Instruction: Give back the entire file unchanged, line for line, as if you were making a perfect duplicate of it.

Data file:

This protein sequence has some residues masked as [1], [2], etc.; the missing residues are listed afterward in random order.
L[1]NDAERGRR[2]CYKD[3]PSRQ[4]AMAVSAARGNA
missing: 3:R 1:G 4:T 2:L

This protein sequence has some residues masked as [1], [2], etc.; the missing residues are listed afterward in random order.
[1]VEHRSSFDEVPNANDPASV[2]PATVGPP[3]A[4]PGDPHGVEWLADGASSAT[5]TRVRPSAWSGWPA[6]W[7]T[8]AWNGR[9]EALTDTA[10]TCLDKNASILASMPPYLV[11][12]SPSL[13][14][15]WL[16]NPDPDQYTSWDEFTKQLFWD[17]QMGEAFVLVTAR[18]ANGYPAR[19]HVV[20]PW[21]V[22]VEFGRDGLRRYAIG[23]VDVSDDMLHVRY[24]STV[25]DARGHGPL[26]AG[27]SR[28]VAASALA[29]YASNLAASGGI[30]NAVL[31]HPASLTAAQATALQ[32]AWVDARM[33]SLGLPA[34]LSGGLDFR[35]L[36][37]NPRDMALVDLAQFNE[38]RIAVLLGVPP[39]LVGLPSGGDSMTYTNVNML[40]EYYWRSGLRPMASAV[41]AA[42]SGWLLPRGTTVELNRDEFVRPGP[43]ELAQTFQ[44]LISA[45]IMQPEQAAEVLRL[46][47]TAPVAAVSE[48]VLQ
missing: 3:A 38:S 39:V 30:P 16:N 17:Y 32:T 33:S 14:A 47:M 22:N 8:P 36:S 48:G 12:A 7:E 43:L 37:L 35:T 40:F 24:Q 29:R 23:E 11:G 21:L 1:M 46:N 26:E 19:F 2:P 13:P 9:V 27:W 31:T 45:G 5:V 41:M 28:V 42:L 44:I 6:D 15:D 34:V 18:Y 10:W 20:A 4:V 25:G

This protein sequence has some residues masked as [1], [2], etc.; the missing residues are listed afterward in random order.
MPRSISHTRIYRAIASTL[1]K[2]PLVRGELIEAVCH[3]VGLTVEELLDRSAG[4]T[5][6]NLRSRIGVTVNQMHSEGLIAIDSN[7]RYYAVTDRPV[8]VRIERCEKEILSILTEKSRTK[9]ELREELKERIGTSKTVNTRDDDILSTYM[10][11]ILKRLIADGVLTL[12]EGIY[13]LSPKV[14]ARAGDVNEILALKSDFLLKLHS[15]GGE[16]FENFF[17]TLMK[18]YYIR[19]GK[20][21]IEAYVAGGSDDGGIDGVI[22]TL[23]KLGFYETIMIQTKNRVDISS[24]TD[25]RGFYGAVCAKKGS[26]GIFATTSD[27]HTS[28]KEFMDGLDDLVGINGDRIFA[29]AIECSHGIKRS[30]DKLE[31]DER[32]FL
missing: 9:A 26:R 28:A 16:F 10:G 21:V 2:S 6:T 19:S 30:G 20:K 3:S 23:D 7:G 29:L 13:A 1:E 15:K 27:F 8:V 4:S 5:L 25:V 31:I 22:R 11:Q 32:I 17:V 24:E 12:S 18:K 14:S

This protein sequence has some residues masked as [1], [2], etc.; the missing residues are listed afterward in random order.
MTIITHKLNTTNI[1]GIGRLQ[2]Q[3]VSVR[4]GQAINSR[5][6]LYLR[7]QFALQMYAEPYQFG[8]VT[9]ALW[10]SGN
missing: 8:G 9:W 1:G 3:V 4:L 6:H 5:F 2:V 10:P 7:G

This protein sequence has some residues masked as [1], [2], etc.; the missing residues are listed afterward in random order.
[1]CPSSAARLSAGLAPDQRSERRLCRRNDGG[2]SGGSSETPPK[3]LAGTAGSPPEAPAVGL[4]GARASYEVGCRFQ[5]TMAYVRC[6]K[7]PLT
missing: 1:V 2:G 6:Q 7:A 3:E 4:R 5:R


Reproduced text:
This protein sequence has some residues masked as [1], [2], etc.; the missing residues are listed afterward in random order.
L[1]NDAERGRR[2]CYKD[3]PSRQ[4]AMAVSAARGNA
missing: 3:R 1:G 4:T 2:L

This protein sequence has some residues masked as [1], [2], etc.; the missing residues are listed afterward in random order.
[1]VEHRSSFDEVPNANDPASV[2]PATVGPP[3]A[4]PGDPHGVEWLADGASSAT[5]TRVRPSAWSGWPA[6]W[7]T[8]AWNGR[9]EALTDTA[10]TCLDKNASILASMPPYLV[11][12]SPSL[13][14][15]WL[16]NPDPDQYTSWDEFTKQLFWD[17]QMGEAFVLVTAR[18]ANGYPAR[19]HVV[20]PW[21]V[22]VEFGRDGLRRYAIG[23]VDVSDDMLHVRY[24]STV[25]DARGHGPL[26]AG[27]SR[28]VAASALA[29]YASNLAASGGI[30]NAVL[31]HPASLTAAQATALQ[32]AWVDARM[33]SLGLPA[34]LSGGLDFR[35]L[36][37]NPRDMALVDLAQFNE[38]RIAVLLGVPP[39]LVGLPSGGDSMTYTNVNML[40]EYYWRSGLRPMASAV[41]AA[42]SGWLLPRGTTVELNRDEFVRPGP[43]ELAQTFQ[44]LISA[45]IMQPEQAAEVLRL[46][47]TAPVAAVSE[48]VLQ
missing: 3:A 38:S 39:V 30:P 16:N 17:Y 32:T 33:S 14:A 47:M 22:N 8:P 36:S 48:G 12:A 7:E 43:L 37:L 35:T 40:F 24:Q 29:R 23:E 11:G 21:L 1:M 46:N 26:E 19:F 2:P 13:P 9:V 27:W 31:T 45:G 5:V 41:M 28:V 42:L 44:I 6:D 15:D 34:V 18:Y 10:W 20:A 4:V 25:G

This protein sequence has some residues masked as [1], [2], etc.; the missing residues are listed afterward in random order.
MPRSISHTRIYRAIASTL[1]K[2]PLVRGELIEAVCH[3]VGLTVEELLDRSAG[4]T[5][6]NLRSRIGVTVNQMHSEGLIAIDSN[7]RYYAVTDRPV[8]VRIERCEKEILSILTEKSRTK[9]ELREELKERIGTSKTVNTRDDDILSTYM[10][11]ILKRLIADGVLTL[12]EGIY[13]LSPKV[14]ARAGDVNEILALKSDFLLKLHS[15]GGE[16]FENFF[17]TLMK[18]YYIR[19]GK[20][21]IEAYVAGGSDDGGIDGVI[22]TL[23]KLGFYETIMIQTKNRVDISS[24]TD[25]RGFYGAVCAKKGS[26]GIFATTSD[27]HTS[28]KEFMDGLDDLVGINGDRIFA[29]AIECSHGIKRS[30]DKLE[31]DER[32]FL
missing: 9:A 26:R 28:A 16:F 10:G 21:V 2:S 6:T 19:S 30:G 20:K 3:S 23:D 7:G 29:L 13:A 1:E 15:K 27:F 8:V 4:S 5:L 25:V 31:I 22:R 11:Q 32:I 17:V 24:E 12:S 18:K 14:S

This protein sequence has some residues masked as [1], [2], etc.; the missing residues are listed afterward in random order.
MTIITHKLNTTNI[1]GIGRLQ[2]Q[3]VSVR[4]GQAINSR[5][6]LYLR[7]QFALQMYAEPYQFG[8]VT[9]ALW[10]SGN
missing: 8:G 9:W 1:G 3:V 4:L 6:H 5:F 2:V 10:P 7:G

This protein sequence has some residues masked as [1], [2], etc.; the missing residues are listed afterward in random order.
[1]CPSSAARLSAGLAPDQRSERRLCRRNDGG[2]SGGSSETPPK[3]LAGTAGSPPEAPAVGL[4]GARASYEVGCRFQ[5]TMAYVRC[6]K[7]PLT
missing: 1:V 2:G 6:Q 7:A 3:E 4:R 5:R